Can Albert Almora Jr. turn 2018 second-half struggles into big 2019 season?
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MESA, Ariz. — Albert Almora Jr. is done talking about sitting against right-handers or allegedly not being able to hit them.
“It’s redundant. I don’t like it,” the Cubs center fielder said. “I’m playing baseball. I’m facing opponents, and that’s it. In general, I don’t want to talk about that anymore. It’s not something I’m going to limit myself to.”
OK, then let’s talk about this: What happened to the Almora who was third in the league in hitting at the All-Star break last year and looked like he could be on the verge of ending the platoon question altogether.
“I think it was all mental,” he said. “I just wanted to do more. The first half I did really well, but I still wanted to do more than that. It’s tough. As a competitor, I didn’t feel like that was enough.”
With Twitter screaming for manager Joe Maddon to play the exceptional fielder every day, Almora was hitting .319 with a .357 on-base percentage and .795 OPS at the break.
Only Scooter Gennett (.326) and Nick Markakis (.323) were ranked ahead of him in the batting race.
Maddon was leading him off regularly against lefties and starting to play him more often lower in the lineup against righties.
After the break, Almora hit .232 with a .546 OPS and saw his playing time steadily decline.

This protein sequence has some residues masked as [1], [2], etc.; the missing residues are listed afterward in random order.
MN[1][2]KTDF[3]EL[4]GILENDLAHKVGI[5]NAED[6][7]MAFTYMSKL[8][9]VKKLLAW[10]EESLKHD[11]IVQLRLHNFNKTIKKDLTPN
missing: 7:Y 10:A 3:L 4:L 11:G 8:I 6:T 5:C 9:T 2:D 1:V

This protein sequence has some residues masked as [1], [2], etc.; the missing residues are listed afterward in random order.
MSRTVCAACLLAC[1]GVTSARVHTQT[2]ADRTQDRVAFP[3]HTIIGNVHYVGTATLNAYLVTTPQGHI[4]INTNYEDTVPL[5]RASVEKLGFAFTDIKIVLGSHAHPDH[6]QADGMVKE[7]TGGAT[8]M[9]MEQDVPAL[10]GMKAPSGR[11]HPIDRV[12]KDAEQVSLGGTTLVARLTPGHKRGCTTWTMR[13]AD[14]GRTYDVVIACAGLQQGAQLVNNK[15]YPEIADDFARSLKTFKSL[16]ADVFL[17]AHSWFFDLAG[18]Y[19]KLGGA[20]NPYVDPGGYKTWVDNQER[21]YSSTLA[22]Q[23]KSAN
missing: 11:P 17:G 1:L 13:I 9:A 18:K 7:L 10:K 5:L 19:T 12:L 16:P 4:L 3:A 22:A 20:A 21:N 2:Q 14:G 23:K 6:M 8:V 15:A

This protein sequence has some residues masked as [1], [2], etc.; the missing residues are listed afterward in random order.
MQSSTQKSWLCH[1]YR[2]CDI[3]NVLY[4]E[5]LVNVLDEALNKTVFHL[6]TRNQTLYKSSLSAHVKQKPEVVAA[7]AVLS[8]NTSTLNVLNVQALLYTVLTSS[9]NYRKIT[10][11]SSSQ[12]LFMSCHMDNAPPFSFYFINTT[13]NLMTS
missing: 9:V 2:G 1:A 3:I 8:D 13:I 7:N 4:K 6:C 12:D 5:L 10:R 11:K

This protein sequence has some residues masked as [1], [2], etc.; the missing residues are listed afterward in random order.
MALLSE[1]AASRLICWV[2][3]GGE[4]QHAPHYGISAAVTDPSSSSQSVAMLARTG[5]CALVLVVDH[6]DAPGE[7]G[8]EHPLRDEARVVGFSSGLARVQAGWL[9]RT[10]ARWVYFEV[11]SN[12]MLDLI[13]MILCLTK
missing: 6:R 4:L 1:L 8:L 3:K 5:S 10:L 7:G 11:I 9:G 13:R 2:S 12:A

“I think I just let my emotions get to me a little bit, and that played into the physical aspect,” Almora said Tuesday, the day after he led off a game against the Reds with a homer and later made a spectacular running, wall-crashing catch in the right-center gap.
“It was a great learning curve, man,” Almora said of a “roller-coaster” 2018 season that included career highs of 152 games (94 starts) and 479 plate appearances.
Maddon has made it abundantly clear this spring that his playing-time calculus hasn’t changed for a mostly unchanged roster that still has a lot of young, developing players. And that means continued platooning for Almora, at least as the season gets started.
“There’s only so many positions on a nightly basis to be played, and you’re trying to match them up properly but then make sure guys are getting their time out there,” Maddon said.
And Almora has made it abundantly clear that he’s ready for 700 at-bats — “been ready for that since I was 4 years old” — but that he also gets the Cubs’ lineup math.
“Joe’s got a hard job to do with a bunch of talent that we have,” Almora said. “It’s a good problem to have. I’m going to do whatever I can to help the team when my name is called.”
And keep it simple again, like he did during the first half of last season — when he said he had fun and wasn’t thinking about anything but his approach.
“It’s just take each day as a new day and not worry about what’s going on, or what’s on TV, or numbers or stuff like that,” Almora said. “Just go out and try to win ballgames. That makes it a lot of fun for me. I think that’s going to help myself, as well.”